Cars Column

Cars! As much as we may hate filling up the tank with gasoline, for many it’s the only way to get from one place to another. This column focuses on all things auto from the insurance you’ll need to get to whether a hybrid is right for you.


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Be a Good Carpool Passenger

Kiss & RideAs gasoline prices continue their upward trend, more and more people are carpooling. That’s a good thing.

The bad thing is that fewer people are fairly breaking up the costs!

Personally, I’ve always felt that as a passenger in the car, I owe more than my “fair” share for gasoline. I inherently understood there were other costs involved in driving, outside of gasoline, but the main reason was because I wasn’t driving. It’s really convenient to be a passenger and so I feel like I owe more than my fair share. On some occasions, when someone else beats me to the punch in pulling out a credit card for gasoline, I’ll give them the money instead (the driver doesn’t know, which I suppose is a negative, but in the end I feel happy having paid at least my fair share). In those cases I try to split whatever they’re paying with them (if they pay more, I have zero problem paying my share of “more”).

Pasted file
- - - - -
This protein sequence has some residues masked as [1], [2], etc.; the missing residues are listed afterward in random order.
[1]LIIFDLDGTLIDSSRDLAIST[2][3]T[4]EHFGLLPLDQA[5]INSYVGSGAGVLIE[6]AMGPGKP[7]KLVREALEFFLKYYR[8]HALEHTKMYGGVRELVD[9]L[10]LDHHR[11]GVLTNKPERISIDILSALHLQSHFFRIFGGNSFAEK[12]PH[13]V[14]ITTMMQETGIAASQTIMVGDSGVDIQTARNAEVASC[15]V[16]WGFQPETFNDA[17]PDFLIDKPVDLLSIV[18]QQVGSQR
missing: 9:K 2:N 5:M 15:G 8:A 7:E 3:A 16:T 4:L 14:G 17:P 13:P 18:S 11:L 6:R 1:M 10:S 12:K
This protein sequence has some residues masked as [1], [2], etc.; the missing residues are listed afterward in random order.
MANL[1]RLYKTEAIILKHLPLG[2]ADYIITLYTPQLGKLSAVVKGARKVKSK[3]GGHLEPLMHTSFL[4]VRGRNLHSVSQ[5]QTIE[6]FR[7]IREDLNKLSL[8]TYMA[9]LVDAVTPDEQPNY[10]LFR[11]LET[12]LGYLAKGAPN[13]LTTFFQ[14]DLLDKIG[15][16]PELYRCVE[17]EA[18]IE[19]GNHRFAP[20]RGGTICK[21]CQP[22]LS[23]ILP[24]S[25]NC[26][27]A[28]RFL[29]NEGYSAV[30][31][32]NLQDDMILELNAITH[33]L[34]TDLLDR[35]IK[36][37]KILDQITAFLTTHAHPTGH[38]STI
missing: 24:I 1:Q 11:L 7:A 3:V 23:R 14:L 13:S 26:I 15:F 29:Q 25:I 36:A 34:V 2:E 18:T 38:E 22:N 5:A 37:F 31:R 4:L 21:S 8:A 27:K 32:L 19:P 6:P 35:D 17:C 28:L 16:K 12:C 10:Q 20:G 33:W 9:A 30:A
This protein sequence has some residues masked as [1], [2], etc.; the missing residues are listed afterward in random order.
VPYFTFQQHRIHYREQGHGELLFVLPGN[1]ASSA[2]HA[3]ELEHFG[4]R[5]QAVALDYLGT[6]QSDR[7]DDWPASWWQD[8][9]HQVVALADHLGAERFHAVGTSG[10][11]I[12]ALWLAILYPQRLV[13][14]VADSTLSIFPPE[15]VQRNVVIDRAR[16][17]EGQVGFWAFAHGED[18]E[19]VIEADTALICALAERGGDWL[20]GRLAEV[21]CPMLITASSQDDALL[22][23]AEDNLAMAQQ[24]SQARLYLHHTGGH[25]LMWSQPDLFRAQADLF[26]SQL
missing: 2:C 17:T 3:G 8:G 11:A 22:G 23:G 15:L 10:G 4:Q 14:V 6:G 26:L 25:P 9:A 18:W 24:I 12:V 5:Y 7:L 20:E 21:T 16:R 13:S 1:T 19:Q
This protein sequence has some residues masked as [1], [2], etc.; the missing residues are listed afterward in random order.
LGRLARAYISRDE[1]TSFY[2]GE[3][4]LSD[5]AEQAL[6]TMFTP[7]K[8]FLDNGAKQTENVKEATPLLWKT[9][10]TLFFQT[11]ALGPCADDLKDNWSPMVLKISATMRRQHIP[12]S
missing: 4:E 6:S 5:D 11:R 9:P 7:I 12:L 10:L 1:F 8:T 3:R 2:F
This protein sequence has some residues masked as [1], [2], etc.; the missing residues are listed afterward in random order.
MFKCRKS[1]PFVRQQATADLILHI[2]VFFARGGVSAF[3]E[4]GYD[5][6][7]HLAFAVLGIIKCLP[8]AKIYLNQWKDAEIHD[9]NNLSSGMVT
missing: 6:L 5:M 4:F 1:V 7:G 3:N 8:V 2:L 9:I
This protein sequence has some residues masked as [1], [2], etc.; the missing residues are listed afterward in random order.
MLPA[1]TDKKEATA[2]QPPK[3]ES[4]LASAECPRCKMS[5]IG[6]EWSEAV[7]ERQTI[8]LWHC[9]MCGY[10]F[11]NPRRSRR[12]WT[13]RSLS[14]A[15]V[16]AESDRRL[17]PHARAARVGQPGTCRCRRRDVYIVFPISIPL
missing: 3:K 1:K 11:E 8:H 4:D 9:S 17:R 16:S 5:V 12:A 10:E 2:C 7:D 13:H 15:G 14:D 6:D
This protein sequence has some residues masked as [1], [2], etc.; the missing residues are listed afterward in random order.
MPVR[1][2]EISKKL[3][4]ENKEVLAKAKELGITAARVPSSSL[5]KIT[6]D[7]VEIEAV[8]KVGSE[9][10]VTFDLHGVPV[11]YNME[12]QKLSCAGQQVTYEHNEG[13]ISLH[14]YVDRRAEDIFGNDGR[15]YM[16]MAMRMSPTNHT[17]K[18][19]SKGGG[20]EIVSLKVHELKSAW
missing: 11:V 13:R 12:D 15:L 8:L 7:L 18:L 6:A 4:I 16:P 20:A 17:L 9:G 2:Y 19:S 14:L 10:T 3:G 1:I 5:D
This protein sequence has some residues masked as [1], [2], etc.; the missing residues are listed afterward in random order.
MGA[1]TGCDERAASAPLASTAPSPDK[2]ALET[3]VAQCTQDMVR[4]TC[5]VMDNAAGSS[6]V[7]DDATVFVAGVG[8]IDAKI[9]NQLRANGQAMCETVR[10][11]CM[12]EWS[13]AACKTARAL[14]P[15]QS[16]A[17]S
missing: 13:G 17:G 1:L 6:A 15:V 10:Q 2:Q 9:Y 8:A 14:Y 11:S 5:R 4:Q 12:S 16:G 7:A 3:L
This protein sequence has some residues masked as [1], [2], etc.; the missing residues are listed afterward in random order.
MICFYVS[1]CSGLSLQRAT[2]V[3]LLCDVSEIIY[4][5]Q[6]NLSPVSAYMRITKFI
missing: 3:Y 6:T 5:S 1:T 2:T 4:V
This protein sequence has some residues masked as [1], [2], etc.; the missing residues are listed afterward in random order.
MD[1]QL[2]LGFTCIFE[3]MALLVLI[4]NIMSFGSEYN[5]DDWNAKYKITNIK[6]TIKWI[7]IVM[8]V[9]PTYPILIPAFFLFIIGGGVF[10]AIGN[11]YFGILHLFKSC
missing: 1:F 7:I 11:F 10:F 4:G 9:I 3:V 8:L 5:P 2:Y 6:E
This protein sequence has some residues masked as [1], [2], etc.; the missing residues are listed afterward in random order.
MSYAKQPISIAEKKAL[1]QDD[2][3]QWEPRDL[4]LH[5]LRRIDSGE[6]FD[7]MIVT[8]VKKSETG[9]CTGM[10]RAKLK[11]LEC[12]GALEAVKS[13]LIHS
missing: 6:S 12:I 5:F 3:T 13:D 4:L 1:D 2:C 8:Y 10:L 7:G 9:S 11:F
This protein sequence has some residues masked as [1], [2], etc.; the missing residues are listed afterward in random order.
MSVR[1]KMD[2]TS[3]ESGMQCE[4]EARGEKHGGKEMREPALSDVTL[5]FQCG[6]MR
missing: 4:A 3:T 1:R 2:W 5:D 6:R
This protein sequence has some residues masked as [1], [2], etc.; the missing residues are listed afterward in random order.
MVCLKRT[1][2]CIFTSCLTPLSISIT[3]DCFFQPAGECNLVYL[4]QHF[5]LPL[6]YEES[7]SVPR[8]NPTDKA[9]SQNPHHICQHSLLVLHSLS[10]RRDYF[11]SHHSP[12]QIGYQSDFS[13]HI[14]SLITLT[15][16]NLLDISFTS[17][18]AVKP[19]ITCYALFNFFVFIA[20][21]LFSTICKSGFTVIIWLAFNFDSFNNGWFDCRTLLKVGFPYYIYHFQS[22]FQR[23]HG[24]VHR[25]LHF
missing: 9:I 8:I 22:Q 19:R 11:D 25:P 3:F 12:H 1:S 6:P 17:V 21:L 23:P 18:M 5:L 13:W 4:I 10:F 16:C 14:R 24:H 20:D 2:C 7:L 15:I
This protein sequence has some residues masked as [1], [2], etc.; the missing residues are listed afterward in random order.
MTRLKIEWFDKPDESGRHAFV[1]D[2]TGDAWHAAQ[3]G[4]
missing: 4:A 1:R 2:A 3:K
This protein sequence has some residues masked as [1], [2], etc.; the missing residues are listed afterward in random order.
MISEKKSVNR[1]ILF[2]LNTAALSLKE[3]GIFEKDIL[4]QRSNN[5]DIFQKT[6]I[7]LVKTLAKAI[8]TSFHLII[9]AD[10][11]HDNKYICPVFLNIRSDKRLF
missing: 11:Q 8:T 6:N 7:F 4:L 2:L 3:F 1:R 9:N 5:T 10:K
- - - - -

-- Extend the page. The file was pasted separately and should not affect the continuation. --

What if you want a really fair look at costs? Well, you can go as far as to calculate the total cost of a drive, including insurance, tires, license, registration, and the works.

Back when I was driving a Acura Integra and gas was slightly cheaper, I calculated my “cost per mile” at around 7 cents. It included gasoline, insurance, tires, and a catch-all “everything” category that included windshield wipers and other routine maintenance types of things. (as an aside, knowing this information can help you make more informed decisions – like whether to drive across town to save a few cents on gas)

I personally think it all works out at the end, but if you’re a passenger, you should take the effort to make sure you aren’t taking advantage.

How do you make sure you’re a good carpool passenger?

(Photo: gennie_stafford)

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New Exotic Eco-Friendly Cars

BentleyWho said Tesla Motors had the lock on exotic eco-friendly cars? While The Tesla S Roadster is probably one of the most well known all electric vehicles, a lot of luxury car manufacturers are getting into the game and offering their own eco-friendly models. CNN Money took a peek at the prototypes from Ferrari, Lamborghini, Porsche, Bentley, Rolls-Royce and Aston Martin (who technically cheated, more on that in a second) at the Geneva Motor Show.